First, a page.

That this is normal and healthy response to trauma and loss is echoed in the stories of 13 other bereaved people included in our book and all of whom have also made an intentional response to their grief and in various ways have made the choice to share it publicly. While some are professionals, many have turned to the arts for the first time simply as a response to their trauma, but all have found that the process of creating something new to fill that void left by a loved one has been truly cathartic.

In doing so they are not so much looking back to memories as re-presenting them in the context of their lives now.

  • Gary Andrews’ doodles are a daily account of his family’s life now, even as his dead wife often appears to give him her blessing.
  • Gillian Melling and Cassie Toulouse have taken their children’s artworks as a basis for new creations.
  • Sophie Pierce writes letters to her son in the first person – not from madness but as a need to maintain a loving relationship with him, letting him know of new pleasures in her life.
  • Sangeeta Mahajan has discovered a new art form that brings her peace.
  • Billie Oliver and Ruth Fitzmaurice relish the challenge of diving into cold waters as a way of connecting with their loved ones.

These are all very different and uniquely creative responses to trauma following the death of a loved one. Together they illustrate how creativity can shape a future where those who have died still play a part, even while physically absent. This is a normal and restorative aspect of the grieving process.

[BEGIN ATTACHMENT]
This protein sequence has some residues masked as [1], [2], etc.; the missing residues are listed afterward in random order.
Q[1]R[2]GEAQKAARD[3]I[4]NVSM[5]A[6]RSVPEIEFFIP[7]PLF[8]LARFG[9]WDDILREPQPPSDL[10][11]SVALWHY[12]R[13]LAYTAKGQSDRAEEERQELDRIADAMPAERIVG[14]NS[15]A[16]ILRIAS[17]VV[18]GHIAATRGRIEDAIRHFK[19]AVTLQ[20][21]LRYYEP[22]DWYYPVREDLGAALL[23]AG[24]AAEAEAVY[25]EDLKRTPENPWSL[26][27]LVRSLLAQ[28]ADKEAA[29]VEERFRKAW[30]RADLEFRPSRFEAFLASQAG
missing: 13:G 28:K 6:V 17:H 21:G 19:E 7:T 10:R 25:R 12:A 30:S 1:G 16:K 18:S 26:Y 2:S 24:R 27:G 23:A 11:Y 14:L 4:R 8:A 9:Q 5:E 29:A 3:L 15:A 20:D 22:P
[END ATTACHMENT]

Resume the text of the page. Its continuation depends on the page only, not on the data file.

Out of time

Possibly our favourite chapter in the book is ‘Out of Time’ in which Jimmy describes an early project involving the production of anthotypes, photographic images produced by laying a transparent material over paper coated with vegetable dye. As there’s no way to ’fix’ such an image, the project became a way of exploring our sense of being in time while Josh is now out of time.

If a regular photo is made in the fraction of a second, an anthotype will need an exposure time of days, even weeks. If a photographic print has the potential to last forever and will more often than not outlive its subject, an anthotype will fade in a matter of months.

Drawn to this idea of photographic impermanence and as a measure of our temporal existence, we embedded some of Joshua’s ashes into the anthotypes, so that by the time his image had faded away all that remained was, in fact, all that remains.

If Joshua’s death has taught us anything – it is that we are more comfortable with the end of our own lives. He has taught us how to die.

When Words are not Enough – creative responses to grief is published by Quickthorn Books.  Buy the book here.

Find out more about Jane and Jimmy’s work, including previous films and events coming up around the book’s release at www.thegoodgriefproject.co.uk. Or follow them @thegoodgriefproject on Instagram and Facebook and @goodgriefproj on Twitter.

Images below: Anthotype made from beetroot juice and sprinkled with Joshua’s ashes; Photo from the book (Jimmy Edmonds); Book cover

Anthotype image
Pocket watch and photo
Book cover: When words are not enough